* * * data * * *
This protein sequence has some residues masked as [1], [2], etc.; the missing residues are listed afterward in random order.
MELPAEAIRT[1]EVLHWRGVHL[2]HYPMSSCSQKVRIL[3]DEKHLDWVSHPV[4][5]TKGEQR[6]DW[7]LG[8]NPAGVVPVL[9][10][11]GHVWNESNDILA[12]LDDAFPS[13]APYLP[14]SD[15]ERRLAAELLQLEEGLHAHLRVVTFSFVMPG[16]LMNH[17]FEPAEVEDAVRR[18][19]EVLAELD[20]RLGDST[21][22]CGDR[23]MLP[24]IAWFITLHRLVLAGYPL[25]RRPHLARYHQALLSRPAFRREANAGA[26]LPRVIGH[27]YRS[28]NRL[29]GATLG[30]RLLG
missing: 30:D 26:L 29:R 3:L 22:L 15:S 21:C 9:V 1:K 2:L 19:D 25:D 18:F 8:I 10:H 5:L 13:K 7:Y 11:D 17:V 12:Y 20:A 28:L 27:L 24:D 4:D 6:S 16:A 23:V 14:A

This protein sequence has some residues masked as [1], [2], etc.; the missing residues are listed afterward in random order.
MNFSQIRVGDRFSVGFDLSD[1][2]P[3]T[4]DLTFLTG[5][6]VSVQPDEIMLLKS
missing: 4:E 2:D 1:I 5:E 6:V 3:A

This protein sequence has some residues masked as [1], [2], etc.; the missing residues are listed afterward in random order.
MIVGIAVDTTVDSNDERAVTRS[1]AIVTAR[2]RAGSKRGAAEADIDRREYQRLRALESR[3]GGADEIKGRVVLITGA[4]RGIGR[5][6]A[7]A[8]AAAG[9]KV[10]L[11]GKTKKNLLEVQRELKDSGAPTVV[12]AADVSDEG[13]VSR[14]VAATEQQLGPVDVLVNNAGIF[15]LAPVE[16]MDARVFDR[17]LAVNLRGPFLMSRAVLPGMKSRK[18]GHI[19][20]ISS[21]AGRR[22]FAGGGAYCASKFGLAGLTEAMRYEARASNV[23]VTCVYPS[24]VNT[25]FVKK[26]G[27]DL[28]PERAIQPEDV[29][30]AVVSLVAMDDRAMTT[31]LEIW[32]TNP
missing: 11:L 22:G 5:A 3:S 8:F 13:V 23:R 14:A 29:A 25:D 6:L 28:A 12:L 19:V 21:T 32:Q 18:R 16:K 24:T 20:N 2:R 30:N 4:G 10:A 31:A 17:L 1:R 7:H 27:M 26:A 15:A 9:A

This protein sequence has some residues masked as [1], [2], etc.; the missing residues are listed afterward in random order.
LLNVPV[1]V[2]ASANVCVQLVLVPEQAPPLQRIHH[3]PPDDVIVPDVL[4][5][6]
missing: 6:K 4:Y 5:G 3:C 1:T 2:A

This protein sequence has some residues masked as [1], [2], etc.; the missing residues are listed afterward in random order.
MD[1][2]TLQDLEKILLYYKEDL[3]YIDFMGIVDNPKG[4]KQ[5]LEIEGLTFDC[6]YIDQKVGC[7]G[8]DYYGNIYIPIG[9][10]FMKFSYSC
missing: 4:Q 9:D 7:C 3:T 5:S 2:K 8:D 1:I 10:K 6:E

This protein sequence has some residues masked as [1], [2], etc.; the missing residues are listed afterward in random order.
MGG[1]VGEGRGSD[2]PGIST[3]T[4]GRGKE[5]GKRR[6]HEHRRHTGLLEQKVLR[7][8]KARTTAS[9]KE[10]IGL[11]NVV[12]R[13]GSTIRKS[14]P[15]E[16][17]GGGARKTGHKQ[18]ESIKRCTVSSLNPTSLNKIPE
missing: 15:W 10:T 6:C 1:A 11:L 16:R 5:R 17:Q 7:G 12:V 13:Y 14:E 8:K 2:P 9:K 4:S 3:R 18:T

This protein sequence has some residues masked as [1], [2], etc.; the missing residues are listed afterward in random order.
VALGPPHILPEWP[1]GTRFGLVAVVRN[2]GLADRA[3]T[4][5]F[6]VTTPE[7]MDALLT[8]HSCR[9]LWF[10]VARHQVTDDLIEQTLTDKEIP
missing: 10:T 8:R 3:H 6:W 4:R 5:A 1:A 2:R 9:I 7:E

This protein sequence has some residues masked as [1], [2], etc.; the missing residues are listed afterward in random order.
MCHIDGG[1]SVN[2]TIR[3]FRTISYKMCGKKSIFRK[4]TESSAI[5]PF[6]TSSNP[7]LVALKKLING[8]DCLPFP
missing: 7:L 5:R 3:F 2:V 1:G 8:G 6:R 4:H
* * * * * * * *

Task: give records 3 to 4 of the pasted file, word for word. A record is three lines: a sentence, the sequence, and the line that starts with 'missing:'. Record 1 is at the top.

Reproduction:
This protein sequence has some residues masked as [1], [2], etc.; the missing residues are listed afterward in random order.
MIVGIAVDTTVDSNDERAVTRS[1]AIVTAR[2]RAGSKRGAAEADIDRREYQRLRALESR[3]GGADEIKGRVVLITGA[4]RGIGR[5][6]A[7]A[8]AAAG[9]KV[10]L[11]GKTKKNLLEVQRELKDSGAPTVV[12]AADVSDEG[13]VSR[14]VAATEQQLGPVDVLVNNAGIF[15]LAPVE[16]MDARVFDR[17]LAVNLRGPFLMSRAVLPGMKSRK[18]GHI[19][20]ISS[21]AGRR[22]FAGGGAYCASKFGLAGLTEAMRYEARASNV[23]VTCVYPS[24]VNT[25]FVKK[26]G[27]DL[28]PERAIQPEDV[29][30]AVVSLVAMDDRAMTT[31]LEIW[32]TNP
missing: 11:L 22:G 5:A 3:S 8:F 13:V 23:R 14:A 29:A 25:D 6:L 28:A 12:L 19:V 21:T 32:Q 18:R 16:K 24:T 20:N 2:R 30:N 4:G 10:A 31:A 17:L 1:R 7:H 27:M 26:A 15:A 9:A

This protein sequence has some residues masked as [1], [2], etc.; the missing residues are listed afterward in random order.
LLNVPV[1]V[2]ASANVCVQLVLVPEQAPPLQRIHH[3]PPDDVIVPDVL[4][5][6]
missing: 6:K 4:Y 5:G 3:C 1:T 2:A